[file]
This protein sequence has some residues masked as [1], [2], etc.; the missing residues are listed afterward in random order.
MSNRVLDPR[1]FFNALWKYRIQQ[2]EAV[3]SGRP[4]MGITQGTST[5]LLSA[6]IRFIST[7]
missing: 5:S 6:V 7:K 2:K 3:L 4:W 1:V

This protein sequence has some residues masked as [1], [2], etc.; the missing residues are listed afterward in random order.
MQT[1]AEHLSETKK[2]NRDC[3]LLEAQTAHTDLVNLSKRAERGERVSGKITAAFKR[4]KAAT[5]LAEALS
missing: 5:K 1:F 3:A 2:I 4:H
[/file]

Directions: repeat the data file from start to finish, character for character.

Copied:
This protein sequence has some residues masked as [1], [2], etc.; the missing residues are listed afterward in random order.
MSNRVLDPR[1]FFNALWKYRIQQ[2]EAV[3]SGRP[4]MGITQGTST[5]LLSA[6]IRFIST[7]
missing: 5:S 6:V 7:K 2:K 3:L 4:W 1:V

This protein sequence has some residues masked as [1], [2], etc.; the missing residues are listed afterward in random order.
MQT[1]AEHLSETKK[2]NRDC[3]LLEAQTAHTDLVNLSKRAERGERVSGKITAAFKR[4]KAAT[5]LAEALS
missing: 5:K 1:F 3:A 2:I 4:H